We had some entertainment (to break the monotony) when a longish procession passed by. Some Union demanding something or the other (very similar to kolkata…a procession at the drop of a hat, like we do at ‘pan thekey chun khostey’); We didn’t see the procession at first. Just some police on foot, bikes, car and vans who drew up to the crossing of the two bigs roads, used road markers to block a part of this road, divert the traffic onto that road. And then came the procession. And the television cameras; The procession waving banners, chanting slogans went by. Camera men filmed, reporters waylaid couple of them and asked questions, for about 15 – 20 minutes. And then they turned a corner and all vanished, noise, slogans, banners and all. The police removed the markers left. Traffic flowed normally again. 5 minutes later, no on would ever have known that a large procession had passed by, minutes ago. Should this mean – Police are more effective in France or Processions are more effective in kolkata where the effects of a single one are felt for hours afterwards!
The weather had turned cold, a sharp wind was blowing. Many people left the queue half way … but all them were standing behind me anyway and did not shorten my wait! An old woman came up and said in a quavering voice that she had a spare ticket for the ‘coupe-fil’. Was any one interested? Before I could react, someone had said yes, paid the money and left the line to enter the museum. Well, it was not easy you know. I had to first take in her quavering French. Then translate it and then understand it! It was too late by then. All of us (some 5 of us before me) shrugged and said things like ‘ah well, she was an old lady' – the one who took the ticket and 'just as well for her…she was getting tired etc’!!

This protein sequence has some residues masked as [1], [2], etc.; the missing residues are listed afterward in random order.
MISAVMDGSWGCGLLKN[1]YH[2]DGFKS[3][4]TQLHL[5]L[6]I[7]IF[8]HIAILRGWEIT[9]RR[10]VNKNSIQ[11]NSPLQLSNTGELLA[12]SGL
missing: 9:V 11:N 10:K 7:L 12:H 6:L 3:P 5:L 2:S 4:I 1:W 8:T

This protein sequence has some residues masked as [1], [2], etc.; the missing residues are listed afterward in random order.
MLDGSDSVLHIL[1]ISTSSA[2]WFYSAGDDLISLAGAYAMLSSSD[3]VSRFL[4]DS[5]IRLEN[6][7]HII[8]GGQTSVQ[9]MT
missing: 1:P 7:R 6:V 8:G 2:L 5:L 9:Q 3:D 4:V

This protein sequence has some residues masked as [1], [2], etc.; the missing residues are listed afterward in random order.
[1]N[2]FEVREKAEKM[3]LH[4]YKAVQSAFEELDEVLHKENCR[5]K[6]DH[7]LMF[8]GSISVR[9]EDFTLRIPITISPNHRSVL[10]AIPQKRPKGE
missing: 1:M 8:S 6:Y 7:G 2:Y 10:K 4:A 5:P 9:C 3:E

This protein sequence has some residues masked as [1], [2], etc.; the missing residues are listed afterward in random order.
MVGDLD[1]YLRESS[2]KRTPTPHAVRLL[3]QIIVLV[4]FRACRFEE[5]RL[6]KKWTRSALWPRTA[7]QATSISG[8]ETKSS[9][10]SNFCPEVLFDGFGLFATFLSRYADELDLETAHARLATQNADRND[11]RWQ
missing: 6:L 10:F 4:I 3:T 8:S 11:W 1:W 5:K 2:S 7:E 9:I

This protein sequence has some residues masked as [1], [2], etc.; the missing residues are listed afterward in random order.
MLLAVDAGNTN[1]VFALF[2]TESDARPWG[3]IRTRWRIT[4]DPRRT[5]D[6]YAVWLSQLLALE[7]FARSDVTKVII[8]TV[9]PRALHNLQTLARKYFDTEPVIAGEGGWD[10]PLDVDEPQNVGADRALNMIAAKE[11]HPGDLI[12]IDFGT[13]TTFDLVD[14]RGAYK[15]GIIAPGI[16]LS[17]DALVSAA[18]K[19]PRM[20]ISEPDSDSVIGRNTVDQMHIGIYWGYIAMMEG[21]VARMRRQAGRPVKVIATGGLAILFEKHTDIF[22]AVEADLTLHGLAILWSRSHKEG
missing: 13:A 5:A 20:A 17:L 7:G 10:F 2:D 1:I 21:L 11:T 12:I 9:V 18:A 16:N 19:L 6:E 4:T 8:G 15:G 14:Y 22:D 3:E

I finally reached the ticket counter. Yes! I was aching all over, thirsty, a bit hungry as well. There was not much space inside but a fantastic collection. There was so much crowd that one couldn’t saunter, take ones time in front of each of the tableau. The wonderful colours, the poignant faces all went by in a blur. There was one pencil sketch of a village that entranced me. I kept returning to take a look at it. And there were the nudes which had led to cancellation of his first and only one man exhibition, so many years ago, here in Paris.
He would have been happy to see people queuing up day after day for 4 months to watch his paintings! 587,000 came.
Finally, sitting in the train, on my way back home, I realised it had taken me 3 and a half hours to get in and only 45 minutes to see it all. And the thirst and hunger and body aches and the cold. It quite scared me off from visiting other exhibitions. I missed the Gauguin –Pont Avon one at the musée again – a historic one because it was the same musée which had turned down his painting for an exhibition and now on his centennary the museum was exhibiting his works as a redressal.
Since then, I have taken up yoga, and seriously. Resistance berechey. Now I am, I think, ready to take on any waiting line. Perhaps once a month...from next year onwards?!
Glossary French Words
l'ange au visage grave - The angel with the sad face
Fil d'attente - Waiting Line / queue
Jardin - garden
bateaux - boats
Prenez àdroite et encore àdroite - take a right and then another right
heures d’attente ici’ - 2 hours of waiting from here
coupe-fil - literally cut the line, here refers to tickets with no queuing.
Glossary Bengali Words
Aaj jabo, kaal jabo - (Will) go today, go tomorrow
pan thekey chun khostey’ - Idiomatic expression meaning very frequently or at any excuse
berechey - has grown, increased